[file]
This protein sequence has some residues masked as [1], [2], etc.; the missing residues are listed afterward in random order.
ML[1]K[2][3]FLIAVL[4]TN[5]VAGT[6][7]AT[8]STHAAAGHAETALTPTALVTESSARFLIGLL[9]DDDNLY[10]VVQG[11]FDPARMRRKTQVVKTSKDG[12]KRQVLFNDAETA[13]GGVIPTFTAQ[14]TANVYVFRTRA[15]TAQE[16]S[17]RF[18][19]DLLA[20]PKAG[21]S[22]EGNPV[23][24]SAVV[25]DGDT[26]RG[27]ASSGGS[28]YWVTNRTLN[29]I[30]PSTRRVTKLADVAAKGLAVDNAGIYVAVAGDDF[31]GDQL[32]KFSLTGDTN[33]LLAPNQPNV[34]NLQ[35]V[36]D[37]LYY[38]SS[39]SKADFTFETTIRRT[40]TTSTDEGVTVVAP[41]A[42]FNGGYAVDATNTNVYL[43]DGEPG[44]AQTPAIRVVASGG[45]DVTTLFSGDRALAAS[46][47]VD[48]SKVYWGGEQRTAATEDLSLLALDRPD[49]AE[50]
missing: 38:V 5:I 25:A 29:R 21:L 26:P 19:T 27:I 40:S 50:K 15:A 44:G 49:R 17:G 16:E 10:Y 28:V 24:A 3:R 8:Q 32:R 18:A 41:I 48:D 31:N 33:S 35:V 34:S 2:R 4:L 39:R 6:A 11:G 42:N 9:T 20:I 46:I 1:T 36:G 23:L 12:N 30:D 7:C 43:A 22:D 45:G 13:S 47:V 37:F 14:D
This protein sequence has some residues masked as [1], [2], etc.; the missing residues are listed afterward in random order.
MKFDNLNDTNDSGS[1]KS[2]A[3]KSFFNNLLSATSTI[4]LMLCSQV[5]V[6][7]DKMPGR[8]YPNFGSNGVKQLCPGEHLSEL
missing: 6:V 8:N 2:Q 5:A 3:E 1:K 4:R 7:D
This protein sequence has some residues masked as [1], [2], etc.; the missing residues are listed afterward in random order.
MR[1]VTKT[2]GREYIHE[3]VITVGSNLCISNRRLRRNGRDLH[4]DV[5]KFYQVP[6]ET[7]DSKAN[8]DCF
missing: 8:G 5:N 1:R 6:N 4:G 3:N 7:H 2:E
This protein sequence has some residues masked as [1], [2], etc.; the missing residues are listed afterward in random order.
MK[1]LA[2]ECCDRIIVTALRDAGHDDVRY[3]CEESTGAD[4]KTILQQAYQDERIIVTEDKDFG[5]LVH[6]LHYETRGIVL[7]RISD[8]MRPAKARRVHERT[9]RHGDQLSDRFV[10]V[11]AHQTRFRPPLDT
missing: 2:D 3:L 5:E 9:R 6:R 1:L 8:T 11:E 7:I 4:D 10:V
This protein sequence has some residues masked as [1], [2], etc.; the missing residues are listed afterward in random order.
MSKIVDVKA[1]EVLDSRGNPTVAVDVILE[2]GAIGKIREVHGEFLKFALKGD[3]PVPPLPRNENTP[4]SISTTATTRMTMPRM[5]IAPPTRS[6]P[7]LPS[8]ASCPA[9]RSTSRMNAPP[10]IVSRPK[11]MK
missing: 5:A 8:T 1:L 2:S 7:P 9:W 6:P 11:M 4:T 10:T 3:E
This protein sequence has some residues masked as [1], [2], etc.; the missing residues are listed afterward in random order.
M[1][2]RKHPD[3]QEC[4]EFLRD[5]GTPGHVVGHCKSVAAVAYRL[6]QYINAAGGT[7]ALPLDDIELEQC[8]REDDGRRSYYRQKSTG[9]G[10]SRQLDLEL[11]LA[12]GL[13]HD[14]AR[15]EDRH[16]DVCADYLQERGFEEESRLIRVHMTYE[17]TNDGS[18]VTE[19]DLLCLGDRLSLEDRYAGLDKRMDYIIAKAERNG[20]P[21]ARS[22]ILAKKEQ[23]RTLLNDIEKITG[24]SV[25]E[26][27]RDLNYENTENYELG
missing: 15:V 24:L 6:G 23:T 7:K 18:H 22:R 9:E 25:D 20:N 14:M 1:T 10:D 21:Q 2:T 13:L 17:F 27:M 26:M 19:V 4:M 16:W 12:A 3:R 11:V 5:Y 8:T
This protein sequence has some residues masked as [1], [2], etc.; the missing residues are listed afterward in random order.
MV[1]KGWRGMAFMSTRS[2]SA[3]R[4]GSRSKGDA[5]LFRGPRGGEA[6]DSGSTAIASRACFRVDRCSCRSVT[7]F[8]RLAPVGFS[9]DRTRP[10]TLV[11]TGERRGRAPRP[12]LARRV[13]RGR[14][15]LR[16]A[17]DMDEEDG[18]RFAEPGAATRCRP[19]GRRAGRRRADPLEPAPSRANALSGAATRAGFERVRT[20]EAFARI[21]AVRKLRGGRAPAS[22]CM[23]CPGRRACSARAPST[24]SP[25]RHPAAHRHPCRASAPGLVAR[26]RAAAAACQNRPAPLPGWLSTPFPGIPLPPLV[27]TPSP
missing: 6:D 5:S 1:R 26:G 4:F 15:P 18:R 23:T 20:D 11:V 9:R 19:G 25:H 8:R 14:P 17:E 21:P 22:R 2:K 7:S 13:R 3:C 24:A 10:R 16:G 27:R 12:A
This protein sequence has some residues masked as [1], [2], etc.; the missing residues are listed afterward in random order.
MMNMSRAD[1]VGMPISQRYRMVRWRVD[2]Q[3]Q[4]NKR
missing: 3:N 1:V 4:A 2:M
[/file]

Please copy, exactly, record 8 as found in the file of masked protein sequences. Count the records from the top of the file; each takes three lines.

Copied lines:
This protein sequence has some residues masked as [1], [2], etc.; the missing residues are listed afterward in random order.
MMNMSRAD[1]VGMPISQRYRMVRWRVD[2]Q[3]Q[4]NKR
missing: 3:N 1:V 4:A 2:M